Sherman looks to close patio home loophole

Michael Hutchins
Herald Democrat
The Sherman Planning and Zoning Commission is recommending code changes aimed at eliminating loop holes in the city's patio home ordinance.

Following loopholes and misuse by developers, Sherman is looking to tighten its patio home ordinance. The Planning and Zoning Commission recommended a series of changes to the ordinance Tuesday night aimed at preventing future misuse  and keeping within the spirit and scope of the ordinances purpose.

The update came as a series of wide-spread updates to city zoning code, including fence requirements and outdoor storage container limitations, that are being recommended by city staff.

"I am sorry you couldn't binge watch anything this weekend because of the 180-page updates to the zoning ordinance," said Rob Rae, Sherman director of development services.

While there is not a clear definition of a patio home, many of the developments feature smaller homes located in clusters on smaller lots with limited yard space and sometimes zero lot lines. The developments have some comparisons to condominiums and townhouses.

Under Sherman's current ordinance, a specific use permit for a patio home will allow the developer more flexibility in development and reduced setbacks and side yards.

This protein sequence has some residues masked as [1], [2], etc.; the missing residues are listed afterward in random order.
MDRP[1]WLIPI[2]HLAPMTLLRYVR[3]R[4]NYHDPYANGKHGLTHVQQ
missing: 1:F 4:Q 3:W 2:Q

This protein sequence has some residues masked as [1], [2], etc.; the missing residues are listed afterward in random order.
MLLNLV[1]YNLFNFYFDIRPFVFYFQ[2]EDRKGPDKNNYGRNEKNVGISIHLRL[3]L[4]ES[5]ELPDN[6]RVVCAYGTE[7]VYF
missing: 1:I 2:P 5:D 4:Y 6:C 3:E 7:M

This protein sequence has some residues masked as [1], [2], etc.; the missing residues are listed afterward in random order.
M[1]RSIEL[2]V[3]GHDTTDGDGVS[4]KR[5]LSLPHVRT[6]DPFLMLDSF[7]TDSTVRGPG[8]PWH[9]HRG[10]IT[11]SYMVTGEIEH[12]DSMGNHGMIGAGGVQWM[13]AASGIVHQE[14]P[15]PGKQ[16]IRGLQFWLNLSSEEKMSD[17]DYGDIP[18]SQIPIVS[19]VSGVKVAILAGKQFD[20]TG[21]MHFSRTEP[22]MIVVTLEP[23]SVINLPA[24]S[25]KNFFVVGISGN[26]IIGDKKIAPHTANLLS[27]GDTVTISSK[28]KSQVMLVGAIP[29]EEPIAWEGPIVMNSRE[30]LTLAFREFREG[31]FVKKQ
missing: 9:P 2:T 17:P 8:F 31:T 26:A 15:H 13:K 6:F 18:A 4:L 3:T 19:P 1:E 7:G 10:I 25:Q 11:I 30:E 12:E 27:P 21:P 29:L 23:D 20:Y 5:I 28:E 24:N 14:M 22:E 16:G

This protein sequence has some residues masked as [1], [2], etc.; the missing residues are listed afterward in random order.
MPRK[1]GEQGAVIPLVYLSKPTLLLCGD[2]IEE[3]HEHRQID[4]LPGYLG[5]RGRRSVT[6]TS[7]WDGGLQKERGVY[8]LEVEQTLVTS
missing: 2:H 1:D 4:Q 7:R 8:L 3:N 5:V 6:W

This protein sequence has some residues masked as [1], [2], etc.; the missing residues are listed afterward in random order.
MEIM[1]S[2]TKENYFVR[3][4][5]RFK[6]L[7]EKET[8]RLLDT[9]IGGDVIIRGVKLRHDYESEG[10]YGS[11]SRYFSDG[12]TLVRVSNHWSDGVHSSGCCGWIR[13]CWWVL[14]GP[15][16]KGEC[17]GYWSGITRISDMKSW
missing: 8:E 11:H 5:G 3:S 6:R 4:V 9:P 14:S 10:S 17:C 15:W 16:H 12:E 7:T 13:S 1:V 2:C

While city officials said the original purpose for this was to spur development on smaller lots, this is not how developers ultimately used the ordinance. In recent months, the city has seen a high number of permit requests for patio home designation for traditionally-sized lots.

This has led to the creation of many up-sized homes being built on standard lots that normally would not be allowed under the ordinance.

""What that ended up doing in these six developments we have," Rae said, highlighting several subdivisions where this has taken place," is it changes their foot print."

The trend has not gone unnoticed by city leaders, and the council tasked city staff with updating the code to fix this loophole in late 2020. Since then, a task force has been create to draft these changes. Earlier this month, the city council asked for a progress report on the expected update.

Under the proposed changes, the maximum width of a patio home is 50 feet. The homes on these lots will also not be allowed to a living area greater than 2,500 square feet.

Developers of large numbers of patio homes in a single development will also be required to dedicate a portion of the development to open space. The proposal sets this requirement at 5 percent for developments of more than five units, and 10 percent for those greater than 50. The initial staff recommendation put a higher threshold on this, but the planning and zoning commission felt this left some loopholes for abuse.

City staff also presented plans for a new zoning district specific to patio home use, but are not recommending this as the use is not a part of the city's master plan.

"If we did just come in and change that up, developers could come in and request that without guidance from the master plan," Rae said.

With the recommendation of approval from P&Z, the updates are expected to be presented to the city council some time in May.